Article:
Cooling towers and evaporative condensers require servicing procedures such as routine analysis of the water quality; chemical level checking, internal inspection for signs of scale or corrosion, equipment checks, cleans and disinfections and descales where necessary.
It is also important that commissioning and re-commissioning of cooling towers and evaporative condensers is completed in line with a set programme and records are kept.
B & V Water Treatment has extensive experience in servicing and monitoring cooling towers and evaporative condensers from commission to operation. We can also advise on equipment or refurbishments.
Hot & Cold Domestic Water Systems
Hot and cold water systems must also be closely monitored and treated. Cold water tanks, hot water storage tanks, taps, showers and other hot or cold water outlets present a risk if not correctly maintained. For example, showers consistently run within the 20 – 45°C bracket; water stands in the pipework, the showerhead itself may stagnate and an aerosol is produced when in operation. This presents a legionella risk and if the shower is not used for a period of time they can pose a significant threat.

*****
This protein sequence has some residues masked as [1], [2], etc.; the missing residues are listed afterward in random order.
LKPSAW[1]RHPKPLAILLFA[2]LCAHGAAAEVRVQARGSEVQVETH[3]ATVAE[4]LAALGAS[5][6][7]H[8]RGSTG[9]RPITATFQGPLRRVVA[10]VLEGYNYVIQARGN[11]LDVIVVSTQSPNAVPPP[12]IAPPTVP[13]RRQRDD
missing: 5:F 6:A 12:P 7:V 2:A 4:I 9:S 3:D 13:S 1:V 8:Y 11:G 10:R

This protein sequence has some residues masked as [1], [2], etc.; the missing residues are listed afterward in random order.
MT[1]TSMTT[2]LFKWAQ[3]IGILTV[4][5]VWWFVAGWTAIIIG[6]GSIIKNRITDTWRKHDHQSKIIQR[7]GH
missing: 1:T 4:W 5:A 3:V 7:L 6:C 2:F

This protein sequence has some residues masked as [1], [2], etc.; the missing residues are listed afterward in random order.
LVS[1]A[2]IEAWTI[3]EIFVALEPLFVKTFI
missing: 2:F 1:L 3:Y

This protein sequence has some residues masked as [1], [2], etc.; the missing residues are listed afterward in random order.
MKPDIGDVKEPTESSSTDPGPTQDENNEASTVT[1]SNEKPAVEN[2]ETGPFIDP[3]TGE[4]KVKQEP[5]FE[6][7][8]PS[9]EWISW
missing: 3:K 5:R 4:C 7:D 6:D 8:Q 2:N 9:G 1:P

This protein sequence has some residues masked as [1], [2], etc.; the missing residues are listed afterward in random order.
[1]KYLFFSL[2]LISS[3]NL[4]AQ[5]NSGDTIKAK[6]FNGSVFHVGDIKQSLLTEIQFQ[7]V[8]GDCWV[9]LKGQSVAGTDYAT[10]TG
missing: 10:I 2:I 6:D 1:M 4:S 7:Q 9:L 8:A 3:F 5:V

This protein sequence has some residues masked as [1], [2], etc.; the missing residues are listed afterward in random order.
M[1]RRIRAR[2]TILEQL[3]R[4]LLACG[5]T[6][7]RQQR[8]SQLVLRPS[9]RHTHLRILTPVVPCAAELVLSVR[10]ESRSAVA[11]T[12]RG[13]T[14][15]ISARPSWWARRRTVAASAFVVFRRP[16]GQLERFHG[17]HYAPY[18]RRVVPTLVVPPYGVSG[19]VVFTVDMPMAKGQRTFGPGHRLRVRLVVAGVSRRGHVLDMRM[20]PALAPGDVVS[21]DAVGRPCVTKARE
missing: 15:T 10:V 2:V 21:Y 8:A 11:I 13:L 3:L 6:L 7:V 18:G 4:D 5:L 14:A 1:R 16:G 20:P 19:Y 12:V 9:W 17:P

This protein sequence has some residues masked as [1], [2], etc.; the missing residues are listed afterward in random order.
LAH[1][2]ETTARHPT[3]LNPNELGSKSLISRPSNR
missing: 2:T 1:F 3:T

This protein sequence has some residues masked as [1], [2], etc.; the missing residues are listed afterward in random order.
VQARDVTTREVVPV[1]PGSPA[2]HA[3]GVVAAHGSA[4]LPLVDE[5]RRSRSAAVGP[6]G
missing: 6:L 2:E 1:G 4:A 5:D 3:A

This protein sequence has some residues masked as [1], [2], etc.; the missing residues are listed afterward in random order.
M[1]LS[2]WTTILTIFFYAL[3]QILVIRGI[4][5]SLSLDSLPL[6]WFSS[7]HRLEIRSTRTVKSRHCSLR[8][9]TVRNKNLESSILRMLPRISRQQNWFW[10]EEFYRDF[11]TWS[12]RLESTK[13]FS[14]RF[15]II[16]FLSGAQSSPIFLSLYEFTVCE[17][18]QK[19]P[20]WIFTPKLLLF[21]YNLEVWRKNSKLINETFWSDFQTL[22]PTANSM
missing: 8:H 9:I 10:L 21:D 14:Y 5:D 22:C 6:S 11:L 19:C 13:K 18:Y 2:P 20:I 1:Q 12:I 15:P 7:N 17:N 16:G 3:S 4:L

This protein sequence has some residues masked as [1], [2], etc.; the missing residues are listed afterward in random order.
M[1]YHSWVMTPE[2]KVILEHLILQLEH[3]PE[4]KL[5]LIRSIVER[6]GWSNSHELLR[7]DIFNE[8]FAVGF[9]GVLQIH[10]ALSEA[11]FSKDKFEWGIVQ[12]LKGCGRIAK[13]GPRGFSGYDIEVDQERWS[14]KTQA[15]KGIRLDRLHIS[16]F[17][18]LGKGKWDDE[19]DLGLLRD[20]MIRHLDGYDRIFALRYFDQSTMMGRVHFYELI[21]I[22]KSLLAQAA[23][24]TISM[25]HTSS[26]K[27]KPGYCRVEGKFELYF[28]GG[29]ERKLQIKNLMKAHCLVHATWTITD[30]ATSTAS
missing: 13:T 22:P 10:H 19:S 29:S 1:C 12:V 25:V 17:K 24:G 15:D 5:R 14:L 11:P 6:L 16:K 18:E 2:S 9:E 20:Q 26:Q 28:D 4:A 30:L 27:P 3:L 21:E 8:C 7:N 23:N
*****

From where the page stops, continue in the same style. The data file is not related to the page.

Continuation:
A legionella risk assessment must also be carried out on a hot and cold water system.
Hot and cold water systems require various servicing requirements such as; showerhead and hose descale and disinfection, sampling from showers, taps and other outlets, temperature monitoring of outlets, flushing of outlets that are infrequently used, cleans and disinfections of water tanks.
B & V Water Treatment have many years of experience in servicing and monitoring hot and cold water systems. We can also advise on equipment or refurbishments.
Temperature monitoring is an integral part of any water treatment regime on a hot and cold water system. Ensuring that temperatures within your system are outside the growth temperatures for legionella bacteria is a simple but extremely effective way to ensure that you minimise the risk of legionella within your system. Understanding how to monitor and maintain appropriate temperature ranges on your site is a key part of any legionella regime.